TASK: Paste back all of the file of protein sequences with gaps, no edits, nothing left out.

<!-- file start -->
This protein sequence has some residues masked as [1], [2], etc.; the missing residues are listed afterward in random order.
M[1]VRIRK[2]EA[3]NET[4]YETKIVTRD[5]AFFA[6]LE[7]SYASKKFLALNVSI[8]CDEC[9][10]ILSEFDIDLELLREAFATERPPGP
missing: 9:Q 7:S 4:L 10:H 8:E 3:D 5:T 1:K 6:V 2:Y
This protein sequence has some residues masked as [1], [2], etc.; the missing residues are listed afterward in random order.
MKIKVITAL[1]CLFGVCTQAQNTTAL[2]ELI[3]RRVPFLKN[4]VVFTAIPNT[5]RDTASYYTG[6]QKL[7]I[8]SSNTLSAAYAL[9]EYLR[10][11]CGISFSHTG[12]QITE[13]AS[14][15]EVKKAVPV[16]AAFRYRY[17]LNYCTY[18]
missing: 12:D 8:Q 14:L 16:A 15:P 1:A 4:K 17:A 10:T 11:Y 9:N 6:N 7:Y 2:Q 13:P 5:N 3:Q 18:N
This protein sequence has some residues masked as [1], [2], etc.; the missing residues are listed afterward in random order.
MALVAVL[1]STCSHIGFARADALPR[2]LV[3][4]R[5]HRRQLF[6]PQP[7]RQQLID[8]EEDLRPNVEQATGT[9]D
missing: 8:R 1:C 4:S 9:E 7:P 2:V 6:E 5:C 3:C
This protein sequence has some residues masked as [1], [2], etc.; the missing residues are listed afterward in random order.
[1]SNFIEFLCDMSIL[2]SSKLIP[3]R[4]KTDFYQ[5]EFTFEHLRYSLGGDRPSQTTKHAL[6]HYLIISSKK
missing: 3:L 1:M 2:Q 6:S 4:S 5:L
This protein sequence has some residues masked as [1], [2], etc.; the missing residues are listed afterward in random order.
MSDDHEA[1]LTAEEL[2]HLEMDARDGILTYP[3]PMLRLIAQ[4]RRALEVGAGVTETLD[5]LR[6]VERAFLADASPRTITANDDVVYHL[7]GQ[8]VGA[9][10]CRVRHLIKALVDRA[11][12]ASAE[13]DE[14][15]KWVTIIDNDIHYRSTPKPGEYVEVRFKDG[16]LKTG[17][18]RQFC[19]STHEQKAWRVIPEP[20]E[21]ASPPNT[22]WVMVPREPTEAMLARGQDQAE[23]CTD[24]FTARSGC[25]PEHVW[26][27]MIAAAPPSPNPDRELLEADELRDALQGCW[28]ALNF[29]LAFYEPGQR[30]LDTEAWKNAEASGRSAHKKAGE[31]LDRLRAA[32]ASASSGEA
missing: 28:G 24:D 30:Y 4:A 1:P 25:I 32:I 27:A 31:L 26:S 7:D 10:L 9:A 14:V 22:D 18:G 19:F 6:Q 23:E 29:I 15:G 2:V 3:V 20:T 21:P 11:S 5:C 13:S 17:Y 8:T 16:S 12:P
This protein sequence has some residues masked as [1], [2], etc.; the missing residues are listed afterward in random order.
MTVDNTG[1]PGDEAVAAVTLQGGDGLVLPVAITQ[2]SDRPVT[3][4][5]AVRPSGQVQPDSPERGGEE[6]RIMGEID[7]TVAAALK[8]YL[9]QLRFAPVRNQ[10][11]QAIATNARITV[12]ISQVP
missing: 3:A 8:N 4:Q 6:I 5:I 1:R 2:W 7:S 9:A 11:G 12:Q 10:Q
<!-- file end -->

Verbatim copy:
This protein sequence has some residues masked as [1], [2], etc.; the missing residues are listed afterward in random order.
M[1]VRIRK[2]EA[3]NET[4]YETKIVTRD[5]AFFA[6]LE[7]SYASKKFLALNVSI[8]CDEC[9][10]ILSEFDIDLELLREAFATERPPGP
missing: 9:Q 7:S 4:L 10:H 8:E 3:D 5:T 1:K 6:V 2:Y
This protein sequence has some residues masked as [1], [2], etc.; the missing residues are listed afterward in random order.
MKIKVITAL[1]CLFGVCTQAQNTTAL[2]ELI[3]RRVPFLKN[4]VVFTAIPNT[5]RDTASYYTG[6]QKL[7]I[8]SSNTLSAAYAL[9]EYLR[10][11]CGISFSHTG[12]QITE[13]AS[14][15]EVKKAVPV[16]AAFRYRY[17]LNYCTY[18]
missing: 12:D 8:Q 14:L 16:A 15:P 1:A 4:K 17:A 10:T 11:Y 9:N 6:N 7:Y 2:Q 13:P 5:N 3:Q 18:N
This protein sequence has some residues masked as [1], [2], etc.; the missing residues are listed afterward in random order.
MALVAVL[1]STCSHIGFARADALPR[2]LV[3][4]R[5]HRRQLF[6]PQP[7]RQQLID[8]EEDLRPNVEQATGT[9]D
missing: 8:R 1:C 4:S 9:E 7:P 2:V 6:E 5:C 3:C
This protein sequence has some residues masked as [1], [2], etc.; the missing residues are listed afterward in random order.
[1]SNFIEFLCDMSIL[2]SSKLIP[3]R[4]KTDFYQ[5]EFTFEHLRYSLGGDRPSQTTKHAL[6]HYLIISSKK
missing: 3:L 1:M 2:Q 6:S 4:S 5:L
This protein sequence has some residues masked as [1], [2], etc.; the missing residues are listed afterward in random order.
MSDDHEA[1]LTAEEL[2]HLEMDARDGILTYP[3]PMLRLIAQ[4]RRALEVGAGVTETLD[5]LR[6]VERAFLADASPRTITANDDVVYHL[7]GQ[8]VGA[9][10]CRVRHLIKALVDRA[11][12]ASAE[13]DE[14][15]KWVTIIDNDIHYRSTPKPGEYVEVRFKDG[16]LKTG[17][18]RQFC[19]STHEQKAWRVIPEP[20]E[21]ASPPNT[22]WVMVPREPTEAMLARGQDQAE[23]CTD[24]FTARSGC[25]PEHVW[26][27]MIAAAPPSPNPDRELLEADELRDALQGCW[28]ALNF[29]LAFYEPGQR[30]LDTEAWKNAEASGRSAHKKAGE[31]LDRLRAA[32]ASASSGEA
missing: 28:G 24:D 30:Y 4:A 1:P 25:I 32:I 27:A 31:L 26:S 7:D 10:L 9:A 14:V 22:D 18:G 19:F 6:Q 23:E 29:I 15:G 2:V 3:V 20:T 21:P 11:S 5:C 13:S 17:Y 8:T 16:S 12:P
This protein sequence has some residues masked as [1], [2], etc.; the missing residues are listed afterward in random order.
MTVDNTG[1]PGDEAVAAVTLQGGDGLVLPVAITQ[2]SDRPVT[3][4][5]AVRPSGQVQPDSPERGGEE[6]RIMGEID[7]TVAAALK[8]YL[9]QLRFAPVRNQ[10][11]QAIATNARITV[12]ISQVP
missing: 3:A 8:N 4:Q 6:I 5:I 1:R 2:W 7:S 9:A 11:G 12:Q 10:Q